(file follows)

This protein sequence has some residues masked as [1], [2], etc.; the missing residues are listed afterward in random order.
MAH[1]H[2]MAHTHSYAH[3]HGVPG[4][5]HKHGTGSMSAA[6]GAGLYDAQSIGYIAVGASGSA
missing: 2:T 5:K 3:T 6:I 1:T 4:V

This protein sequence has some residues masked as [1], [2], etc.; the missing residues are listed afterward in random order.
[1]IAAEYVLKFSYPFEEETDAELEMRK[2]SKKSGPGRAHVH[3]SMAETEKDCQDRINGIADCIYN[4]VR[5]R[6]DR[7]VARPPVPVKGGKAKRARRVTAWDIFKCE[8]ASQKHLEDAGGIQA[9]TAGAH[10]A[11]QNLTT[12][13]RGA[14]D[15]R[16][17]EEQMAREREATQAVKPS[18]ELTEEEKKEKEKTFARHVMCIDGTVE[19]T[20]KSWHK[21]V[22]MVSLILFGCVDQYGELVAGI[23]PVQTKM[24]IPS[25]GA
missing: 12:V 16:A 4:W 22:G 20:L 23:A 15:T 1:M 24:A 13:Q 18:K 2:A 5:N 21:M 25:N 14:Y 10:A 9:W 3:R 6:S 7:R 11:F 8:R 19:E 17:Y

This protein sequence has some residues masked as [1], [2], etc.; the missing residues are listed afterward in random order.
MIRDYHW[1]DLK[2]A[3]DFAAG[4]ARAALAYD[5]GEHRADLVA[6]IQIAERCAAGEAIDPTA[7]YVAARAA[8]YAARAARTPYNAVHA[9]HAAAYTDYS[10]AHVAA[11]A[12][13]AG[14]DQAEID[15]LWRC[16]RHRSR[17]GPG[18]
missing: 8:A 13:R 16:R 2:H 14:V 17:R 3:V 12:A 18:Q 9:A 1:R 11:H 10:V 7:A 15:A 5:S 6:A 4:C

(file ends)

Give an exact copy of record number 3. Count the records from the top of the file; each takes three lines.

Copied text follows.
This protein sequence has some residues masked as [1], [2], etc.; the missing residues are listed afterward in random order.
MIRDYHW[1]DLK[2]A[3]DFAAG[4]ARAALAYD[5]GEHRADLVA[6]IQIAERCAAGEAIDPTA[7]YVAARAA[8]YAARAARTPYNAVHA[9]HAAAYTDYS[10]AHVAA[11]A[12][13]AG[14]DQAEID[15]LWRC[16]RHRSR[17]GPG[18]
missing: 8:A 13:R 16:R 2:H 14:V 17:R 3:V 12:A 18:Q 9:A 1:R 11:H 10:V 7:A 15:A 5:S 6:A 4:C